Oh. My. Goodness. Can you say Go-Go-Go? Our day might have started out with an unhurried breakfast but by 9:00 we were out the door! This morning Viking was offering three morning tours of Vienna: one that focused on its Art Nouveau scene and two that featured the city’s historic center.
The difference between the two city tours was minimal, I think, but it’s an important one to mention: one group took the bus into town and the other used U-Bahn, the city’s subway system.
Being used to taking public transportation we chose the latter. I think we made a good choice because our group was smaller than a busload (only 19 people) and we got
to walk more more exercise. Besides, our bus-touring friends later complained about how much time they had wasted just getting into the city. Thanks to all the traffic they lost valuable sightseeing time.
(We could've told them that.)
Navigating Vienna underground
So off we went with our little group, down the escalator into the bowels of the city. No worries though, because navigating Vienna's U-Bahn is easy. You just buy a ticket at a machine (English is available) and then insert it into the date stamper when you want to use it.
It would be pretty difficult to get very lost:
- Vienna has only 5 subway lines
- each one is color coded
- maps are everywhere in sight
- overhead signs tell you where the next train is headed and when the next train will arrive.
Sightseeing in the city's center
Our tour guide grew up in Vienna with an obvious love for the city. She was full of all sorts of interesting anecdotes, such as the story about how Vienna handled its incessant problem with pigeons “baptizing” their numerous statues with droppings. They tried a number of methods, including birth control pills, removing nests, and even replacing their eggs with clay eggs … for whatever reason they now have far fewer birds than other cities do. Walking through the city she also pointed out the many statues covered with fine mesh netting, to prevent them from setting up home again. I would bet that was especially effective.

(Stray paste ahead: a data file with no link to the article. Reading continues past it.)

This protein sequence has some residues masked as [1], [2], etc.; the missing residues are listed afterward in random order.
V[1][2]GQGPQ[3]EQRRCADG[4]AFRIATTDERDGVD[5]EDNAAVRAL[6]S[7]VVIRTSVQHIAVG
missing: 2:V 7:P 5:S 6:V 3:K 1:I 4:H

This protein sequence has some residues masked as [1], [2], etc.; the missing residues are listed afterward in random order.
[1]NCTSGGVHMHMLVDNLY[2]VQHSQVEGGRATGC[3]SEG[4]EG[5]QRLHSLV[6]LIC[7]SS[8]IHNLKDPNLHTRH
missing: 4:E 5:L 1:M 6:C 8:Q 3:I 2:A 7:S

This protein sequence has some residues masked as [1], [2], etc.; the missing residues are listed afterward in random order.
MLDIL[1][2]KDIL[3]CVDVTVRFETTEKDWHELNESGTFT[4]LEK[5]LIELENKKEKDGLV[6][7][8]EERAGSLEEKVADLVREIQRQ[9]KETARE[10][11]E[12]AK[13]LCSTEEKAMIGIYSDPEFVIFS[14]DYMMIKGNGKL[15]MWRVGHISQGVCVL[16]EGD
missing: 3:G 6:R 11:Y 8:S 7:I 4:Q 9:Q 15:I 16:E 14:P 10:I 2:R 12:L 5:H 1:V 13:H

Vienna's center is chock full of classic sights, and we saw so many that it would be hard to list them all. Dan took a whole lot of photos of a whole lot of places and there are many names I can't recall. I would be truly grateful for help labeling his shots, both here and in our photo gallery.
Café culture, firsthand … bucket list: check!
After our tour we stopped at a café, which was on our Must-Do List. The Viennese have a very strong coffee culture and their cafés are central. Although we had missed yesterday’s briefing on Viennese coffee house etiquette we knew that it’s meant to be a leisurely experience, one meant to be savored. No one will rush you to finish to make room for another customer; you can sit there for hours if you want … and many do.
Tip: Don't make the mistake of overpaying your service charge. Some restaurants already include a small service charge on your bill … so check before you leave a gratuity. If it hasn't been added, round up the total owed for a tip of just under 10%.
Our guide highly recommended a nearby place called Cafe Gerstner so we lingered at an outdoor table there until it was time to return to the ship for lunch.